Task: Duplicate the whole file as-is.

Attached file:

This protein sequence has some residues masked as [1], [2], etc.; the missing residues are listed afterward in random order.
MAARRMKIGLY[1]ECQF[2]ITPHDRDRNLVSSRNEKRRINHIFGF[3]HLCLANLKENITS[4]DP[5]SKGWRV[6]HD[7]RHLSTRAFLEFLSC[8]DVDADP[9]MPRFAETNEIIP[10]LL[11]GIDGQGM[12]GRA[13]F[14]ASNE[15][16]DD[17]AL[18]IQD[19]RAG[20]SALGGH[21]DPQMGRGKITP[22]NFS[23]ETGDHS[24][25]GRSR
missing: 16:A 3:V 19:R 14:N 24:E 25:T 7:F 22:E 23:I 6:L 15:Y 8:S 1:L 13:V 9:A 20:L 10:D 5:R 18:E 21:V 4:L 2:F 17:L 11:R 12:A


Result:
This protein sequence has some residues masked as [1], [2], etc.; the missing residues are listed afterward in random order.
MAARRMKIGLY[1]ECQF[2]ITPHDRDRNLVSSRNEKRRINHIFGF[3]HLCLANLKENITS[4]DP[5]SKGWRV[6]HD[7]RHLSTRAFLEFLSC[8]DVDADP[9]MPRFAETNEIIP[10]LL[11]GIDGQGM[12]GRA[13]F[14]ASNE[15][16]DD[17]AL[18]IQD[19]RAG[20]SALGGH[21]DPQMGRGKITP[22]NFS[23]ETGDHS[24][25]GRSR
missing: 16:A 3:V 19:R 14:N 24:E 25:T 7:F 22:E 23:I 6:L 15:Y 8:S 1:L 13:V 9:A 20:L 10:D 5:R 18:E 21:V 4:L 2:F 17:L 11:R 12:A